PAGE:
# Carmichael number

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A Carmichael number is a composite number named after the mathematician Robert Daniel Carmichael. A Carmichael number $\scriptstyle c\$ divides $\scriptstyle a^c - a\$ for every integer $\scriptstyle a\$. A Carmichael number c also satisfies the congruence $\scriptstyle a^{c-1} \equiv 1 \pmod c$, if $\scriptstyle \operatorname{gcd}(a,c) = 1$. The first few Carmichael numbers are 561, 1105, 1729, 2465, 2821, 6601 and 8911. In 1994 Pomerance, Alford and Granville proved that there exist infinitely many Carmichael numbers.

##  Properties

• Every Carmichael number is square-free and has at least three different prime factors
• For every Carmichael number c it holds that c − 1 is divisible by pn − 1 for every one of its prime factors pn.
• Every absolute Euler pseudoprime is a Carmichael number.

##  Chernick's Carmichael numbers

J. Chernick found in 1939 a way to construct Carmichael numbers[1] [2]. If, for a natural number n, the three numbers $\scriptstyle 6n+1\$, $\scriptstyle 12n+1\$ and $\scriptstyle 18n+1\$ are prime numbers, the product $\scriptstyle M_3(n) = (6n+1)\cdot (12n+1)\cdot (18n+1)$ is a Carmichael number. This condition can only be satisfied if the number $n\$ ends with 0, 1, 5 or 6. An equivalent formulation of Chernick's construction is that if $\scriptstyle m\$, $\scriptstyle 2m-1\$ and $\scriptstyle 3m-2$ are prime numbers, then the product $\scriptstyle m\cdot (2m-1)\cdot (3m-2)$ is a Carmichael number.

This way to construct Carmichael numbers may be extended[3] to

$M_k(n)=(6n+1)(12n+1)\prod_{i=1}^{k-2}(9\cdot 2^i n+1) \,$

with the condition that each of the factors is prime and that $n\$ is divisible by 2k − 4.

## Distribution of Carmichael numbers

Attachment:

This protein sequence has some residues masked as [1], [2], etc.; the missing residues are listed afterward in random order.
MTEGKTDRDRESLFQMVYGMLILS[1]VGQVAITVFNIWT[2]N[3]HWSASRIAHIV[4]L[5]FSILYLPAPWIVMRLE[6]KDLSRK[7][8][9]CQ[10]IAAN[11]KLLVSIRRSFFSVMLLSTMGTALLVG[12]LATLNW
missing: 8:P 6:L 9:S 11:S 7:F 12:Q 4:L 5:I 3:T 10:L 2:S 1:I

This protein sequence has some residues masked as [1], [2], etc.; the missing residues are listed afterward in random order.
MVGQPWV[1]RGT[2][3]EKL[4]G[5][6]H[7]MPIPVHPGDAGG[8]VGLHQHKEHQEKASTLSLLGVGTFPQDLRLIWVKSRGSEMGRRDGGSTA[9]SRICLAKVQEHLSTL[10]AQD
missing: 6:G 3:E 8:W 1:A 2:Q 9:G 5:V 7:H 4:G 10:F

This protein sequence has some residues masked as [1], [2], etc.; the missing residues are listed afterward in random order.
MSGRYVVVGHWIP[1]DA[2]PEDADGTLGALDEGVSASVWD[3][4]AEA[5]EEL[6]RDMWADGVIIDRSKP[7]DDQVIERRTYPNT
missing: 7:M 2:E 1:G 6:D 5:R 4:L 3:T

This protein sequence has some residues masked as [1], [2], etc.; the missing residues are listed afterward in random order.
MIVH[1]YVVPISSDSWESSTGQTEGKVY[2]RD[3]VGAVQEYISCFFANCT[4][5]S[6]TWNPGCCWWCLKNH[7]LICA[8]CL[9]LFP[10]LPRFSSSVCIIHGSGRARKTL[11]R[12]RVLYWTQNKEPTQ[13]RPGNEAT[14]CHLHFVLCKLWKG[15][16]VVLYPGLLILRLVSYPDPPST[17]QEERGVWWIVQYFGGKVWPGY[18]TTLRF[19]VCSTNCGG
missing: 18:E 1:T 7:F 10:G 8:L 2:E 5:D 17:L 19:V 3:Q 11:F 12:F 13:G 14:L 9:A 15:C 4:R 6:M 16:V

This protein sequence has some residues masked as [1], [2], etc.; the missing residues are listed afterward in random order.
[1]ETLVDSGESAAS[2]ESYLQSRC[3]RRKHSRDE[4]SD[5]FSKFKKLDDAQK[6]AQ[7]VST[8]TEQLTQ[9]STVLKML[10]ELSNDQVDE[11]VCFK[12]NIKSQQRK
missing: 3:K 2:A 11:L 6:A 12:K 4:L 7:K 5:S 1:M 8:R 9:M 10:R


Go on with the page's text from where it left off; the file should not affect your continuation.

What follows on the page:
Let C(X) denote the number of Carmichael numbers less than or equal to X. Then for all sufficiently large X

$X^{2/7} < C(X) < X \exp(-\log X \log\log\log X / \log\log X) . \,$

The upper bound is due to Erdős(1956)[4] and Pomerance, Selfridge and Wagstaff (1980)[5] and the lower bound is due to Alford, Granville and Pomerance (1994)[6]. The asymptotic rate of growth of C(X) is not known.[7]

## References and notes

1. J. Chernick, "On Fermat's simple theorem", Bull. Amer. Math. Soc. 45 (1939) 269-274
2. (2003-11-22) Generic Carmichael Numbers
3. Paulo Ribenboim, The new book of prime number records, Springer-Verlag (1996) ISBN 0-387-94457-5. P.120
4. Paul Erdős, "On pseudoprimes and Carmichael numbers", Publ. Math. Debrecen 4 (1956) 201-206. MR 18 18
5. C. Pomerance, J.L. Selfridge and S.S. Wagstaff jr, "The pseudoprimes to 25.109", Math. Comp. 35 (1980) 1003-1026. MR 82g:10030
6. W. R. Alford, A. Granville, and C. Pomerance. "There are Infinitely Many Carmichael Numbers", Annals of Mathematics 139 (1994) 703-722. MR 95k:11114
7. Richard Guy, "Unsolved problems in Number Theory" (3rd ed), Springer-Verlag (2004) ISBN 0-387-20860-7. Section A13
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